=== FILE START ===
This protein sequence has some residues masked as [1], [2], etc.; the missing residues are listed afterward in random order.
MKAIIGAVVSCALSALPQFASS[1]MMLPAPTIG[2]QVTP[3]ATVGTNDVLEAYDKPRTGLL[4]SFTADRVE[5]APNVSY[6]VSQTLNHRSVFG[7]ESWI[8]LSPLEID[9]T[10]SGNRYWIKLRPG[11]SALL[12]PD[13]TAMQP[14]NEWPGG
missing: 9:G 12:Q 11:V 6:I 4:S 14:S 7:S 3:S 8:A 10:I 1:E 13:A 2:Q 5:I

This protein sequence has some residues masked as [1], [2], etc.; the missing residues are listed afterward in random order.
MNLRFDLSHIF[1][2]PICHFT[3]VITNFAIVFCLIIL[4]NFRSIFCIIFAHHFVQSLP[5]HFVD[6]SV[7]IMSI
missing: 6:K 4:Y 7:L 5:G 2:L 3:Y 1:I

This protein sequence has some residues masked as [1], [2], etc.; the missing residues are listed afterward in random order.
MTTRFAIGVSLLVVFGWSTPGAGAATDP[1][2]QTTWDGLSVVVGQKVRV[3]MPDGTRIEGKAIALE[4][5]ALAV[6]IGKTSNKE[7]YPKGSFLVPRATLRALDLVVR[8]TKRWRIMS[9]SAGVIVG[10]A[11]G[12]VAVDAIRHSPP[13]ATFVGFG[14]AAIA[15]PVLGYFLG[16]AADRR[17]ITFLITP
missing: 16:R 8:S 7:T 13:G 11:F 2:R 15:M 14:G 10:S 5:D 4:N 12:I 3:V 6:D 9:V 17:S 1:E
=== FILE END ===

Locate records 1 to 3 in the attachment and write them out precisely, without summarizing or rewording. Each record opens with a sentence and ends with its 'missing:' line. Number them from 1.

This protein sequence has some residues masked as [1], [2], etc.; the missing residues are listed afterward in random order.
MKAIIGAVVSCALSALPQFASS[1]MMLPAPTIG[2]QVTP[3]ATVGTNDVLEAYDKPRTGLL[4]SFTADRVE[5]APNVSY[6]VSQTLNHRSVFG[7]ESWI[8]LSPLEID[9]T[10]SGNRYWIKLRPG[11]SALL[12]PD[13]TAMQP[14]NEWPGG
missing: 9:G 12:Q 11:V 6:I 4:S 14:S 7:S 3:S 8:A 10:I 1:E 13:A 2:Q 5:I

This protein sequence has some residues masked as [1], [2], etc.; the missing residues are listed afterward in random order.
MNLRFDLSHIF[1][2]PICHFT[3]VITNFAIVFCLIIL[4]NFRSIFCIIFAHHFVQSLP[5]HFVD[6]SV[7]IMSI
missing: 6:K 4:Y 7:L 5:G 2:L 3:Y 1:I

This protein sequence has some residues masked as [1], [2], etc.; the missing residues are listed afterward in random order.
MTTRFAIGVSLLVVFGWSTPGAGAATDP[1][2]QTTWDGLSVVVGQKVRV[3]MPDGTRIEGKAIALE[4][5]ALAV[6]IGKTSNKE[7]YPKGSFLVPRATLRALDLVVR[8]TKRWRIMS[9]SAGVIVG[10]A[11]G[12]VAVDAIRHSPP[13]ATFVGFG[14]AAIA[15]PVLGYFLG[16]AADRR[17]ITFLITP
missing: 16:R 8:S 7:T 13:G 11:F 2:R 15:M 14:G 10:S 5:D 4:N 12:I 3:V 6:D 9:V 17:S 1:E